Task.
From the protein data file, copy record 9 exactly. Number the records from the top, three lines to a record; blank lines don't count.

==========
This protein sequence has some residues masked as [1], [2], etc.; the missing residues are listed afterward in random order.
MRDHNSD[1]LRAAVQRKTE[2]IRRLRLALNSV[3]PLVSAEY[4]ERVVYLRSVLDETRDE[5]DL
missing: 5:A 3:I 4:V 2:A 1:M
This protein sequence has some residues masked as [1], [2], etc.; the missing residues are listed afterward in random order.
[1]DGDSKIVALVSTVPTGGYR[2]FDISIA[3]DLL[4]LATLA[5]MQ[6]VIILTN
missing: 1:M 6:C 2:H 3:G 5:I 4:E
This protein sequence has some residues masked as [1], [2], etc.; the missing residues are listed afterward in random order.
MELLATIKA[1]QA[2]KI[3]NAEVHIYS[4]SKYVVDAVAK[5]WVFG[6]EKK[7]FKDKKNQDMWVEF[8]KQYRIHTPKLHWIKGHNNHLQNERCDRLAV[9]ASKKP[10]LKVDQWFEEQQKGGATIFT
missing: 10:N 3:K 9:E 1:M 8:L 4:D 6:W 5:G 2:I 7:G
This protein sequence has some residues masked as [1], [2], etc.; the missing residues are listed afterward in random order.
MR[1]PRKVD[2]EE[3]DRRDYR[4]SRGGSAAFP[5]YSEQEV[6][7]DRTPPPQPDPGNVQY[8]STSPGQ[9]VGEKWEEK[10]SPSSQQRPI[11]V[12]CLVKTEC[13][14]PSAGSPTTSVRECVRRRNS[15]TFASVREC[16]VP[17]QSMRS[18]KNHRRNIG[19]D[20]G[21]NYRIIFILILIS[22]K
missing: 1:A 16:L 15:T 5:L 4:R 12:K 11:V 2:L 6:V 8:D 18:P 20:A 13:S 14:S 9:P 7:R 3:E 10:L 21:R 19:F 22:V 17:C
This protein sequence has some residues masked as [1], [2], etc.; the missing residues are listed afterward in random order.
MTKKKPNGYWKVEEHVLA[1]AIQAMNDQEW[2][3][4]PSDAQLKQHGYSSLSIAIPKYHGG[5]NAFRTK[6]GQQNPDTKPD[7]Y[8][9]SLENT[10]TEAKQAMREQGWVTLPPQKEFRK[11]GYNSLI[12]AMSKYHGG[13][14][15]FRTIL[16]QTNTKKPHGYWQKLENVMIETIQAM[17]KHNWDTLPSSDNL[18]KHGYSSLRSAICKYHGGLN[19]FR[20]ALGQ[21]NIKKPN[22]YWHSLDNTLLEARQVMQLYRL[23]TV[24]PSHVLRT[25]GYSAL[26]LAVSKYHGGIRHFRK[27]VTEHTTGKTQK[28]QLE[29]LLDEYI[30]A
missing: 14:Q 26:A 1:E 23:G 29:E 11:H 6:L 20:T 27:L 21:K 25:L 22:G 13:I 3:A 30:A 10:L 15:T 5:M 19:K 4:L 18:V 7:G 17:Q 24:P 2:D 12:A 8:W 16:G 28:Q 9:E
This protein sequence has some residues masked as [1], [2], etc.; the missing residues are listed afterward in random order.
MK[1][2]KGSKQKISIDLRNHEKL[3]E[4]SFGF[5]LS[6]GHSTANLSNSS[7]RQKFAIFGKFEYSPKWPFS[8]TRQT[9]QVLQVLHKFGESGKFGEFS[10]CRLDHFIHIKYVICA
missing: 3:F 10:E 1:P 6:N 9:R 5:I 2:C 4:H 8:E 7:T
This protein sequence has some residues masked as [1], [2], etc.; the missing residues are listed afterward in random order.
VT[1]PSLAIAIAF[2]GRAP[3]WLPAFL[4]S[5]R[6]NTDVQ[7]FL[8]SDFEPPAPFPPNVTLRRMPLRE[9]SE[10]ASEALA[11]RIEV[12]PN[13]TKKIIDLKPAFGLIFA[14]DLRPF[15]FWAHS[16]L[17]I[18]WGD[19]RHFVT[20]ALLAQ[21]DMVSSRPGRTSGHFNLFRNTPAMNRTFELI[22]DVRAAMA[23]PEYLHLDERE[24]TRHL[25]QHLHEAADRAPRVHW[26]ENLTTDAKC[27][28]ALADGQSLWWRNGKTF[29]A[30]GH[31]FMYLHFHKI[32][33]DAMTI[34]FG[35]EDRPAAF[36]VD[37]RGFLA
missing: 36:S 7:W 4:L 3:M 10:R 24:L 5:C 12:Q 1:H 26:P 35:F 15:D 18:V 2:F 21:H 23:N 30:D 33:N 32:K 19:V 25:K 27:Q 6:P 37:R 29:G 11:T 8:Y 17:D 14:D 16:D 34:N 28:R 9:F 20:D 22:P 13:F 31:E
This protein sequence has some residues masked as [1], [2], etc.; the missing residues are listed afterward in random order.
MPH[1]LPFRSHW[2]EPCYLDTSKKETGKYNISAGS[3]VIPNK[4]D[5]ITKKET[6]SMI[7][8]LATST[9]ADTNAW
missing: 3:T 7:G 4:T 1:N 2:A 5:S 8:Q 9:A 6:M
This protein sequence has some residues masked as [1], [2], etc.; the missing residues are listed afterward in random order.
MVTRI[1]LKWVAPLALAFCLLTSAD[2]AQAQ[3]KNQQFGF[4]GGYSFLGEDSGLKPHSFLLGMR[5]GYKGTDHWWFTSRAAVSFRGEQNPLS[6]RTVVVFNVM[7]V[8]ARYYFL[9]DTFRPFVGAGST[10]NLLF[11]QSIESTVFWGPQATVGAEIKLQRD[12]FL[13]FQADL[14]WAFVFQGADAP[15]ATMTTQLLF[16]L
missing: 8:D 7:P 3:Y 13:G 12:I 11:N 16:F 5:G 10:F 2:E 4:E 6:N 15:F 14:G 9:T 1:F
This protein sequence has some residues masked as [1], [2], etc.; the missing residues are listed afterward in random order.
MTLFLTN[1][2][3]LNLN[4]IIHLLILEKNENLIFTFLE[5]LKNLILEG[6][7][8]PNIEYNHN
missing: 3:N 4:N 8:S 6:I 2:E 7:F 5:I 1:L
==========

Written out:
This protein sequence has some residues masked as [1], [2], etc.; the missing residues are listed afterward in random order.
MVTRI[1]LKWVAPLALAFCLLTSAD[2]AQAQ[3]KNQQFGF[4]GGYSFLGEDSGLKPHSFLLGMR[5]GYKGTDHWWFTSRAAVSFRGEQNPLS[6]RTVVVFNVM[7]V[8]ARYYFL[9]DTFRPFVGAGST[10]NLLF[11]QSIESTVFWGPQATVGAEIKLQRD[12]FL[13]FQADL[14]WAFVFQGADAP[15]ATMTTQLLF[16]L
missing: 8:D 7:P 3:Y 13:G 12:I 11:N 16:F 5:G 10:F 2:E 4:E 6:N 15:F 14:G 9:T 1:F